Date of Conferral





Public Policy and Administration


Richard H. Worch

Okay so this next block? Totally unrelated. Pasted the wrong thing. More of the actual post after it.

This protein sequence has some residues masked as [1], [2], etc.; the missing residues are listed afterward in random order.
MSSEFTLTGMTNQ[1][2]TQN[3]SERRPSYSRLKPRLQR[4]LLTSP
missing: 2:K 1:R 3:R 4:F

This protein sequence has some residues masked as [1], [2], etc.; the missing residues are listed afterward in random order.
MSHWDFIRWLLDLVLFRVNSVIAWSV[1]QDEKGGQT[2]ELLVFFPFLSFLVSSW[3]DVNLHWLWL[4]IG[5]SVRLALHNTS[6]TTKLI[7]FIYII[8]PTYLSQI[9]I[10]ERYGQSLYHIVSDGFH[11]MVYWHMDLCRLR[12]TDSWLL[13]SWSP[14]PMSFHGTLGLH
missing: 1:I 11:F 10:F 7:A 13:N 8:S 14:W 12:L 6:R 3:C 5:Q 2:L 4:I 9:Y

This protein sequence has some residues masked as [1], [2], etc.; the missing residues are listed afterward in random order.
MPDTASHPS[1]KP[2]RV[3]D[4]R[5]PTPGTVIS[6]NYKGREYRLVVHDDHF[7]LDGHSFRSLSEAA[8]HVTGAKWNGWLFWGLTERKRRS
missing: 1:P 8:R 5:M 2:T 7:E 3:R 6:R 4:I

Decisionmakers in organizations like the Department of Defense and the State Department rely on accurate information to develop strategies to engage foreign populations. There is gap in understanding how perceptions are formed in religious adherents, specifically understanding how Muslims determine if violence is an acceptable or unacceptable behavior. Informed by Hobföll's conservation of resources theory of stress, the purpose of this case study was to identify and understand the religious and secular factors that influenced a group of Sunni Muslims in Western Michigan to accept or reject violent behaviors. Research questions focused on how this population's perception of violence was influenced by religion, various sources of information and threats of loss. Convenience sampling was used to identify the participants for this study. Data were collected from face-to-face interviews with 10 Sunni Muslims living in Western Michigan. The interviews were recorded, transcribed and the data were inductively coded and examined to identify trends in the information. While identity and religion were important to understanding how Muslims view the acceptability of violence, perceptions of the justice system's effectiveness also emerged as an important factor in understanding an individual's tolerance for violent behaviors. The results of this study may contribute to positive social change by informing leaders who engage large Muslim populations about how perceptions of identity and justice system efficacy impact the acceptability of violent behaviors.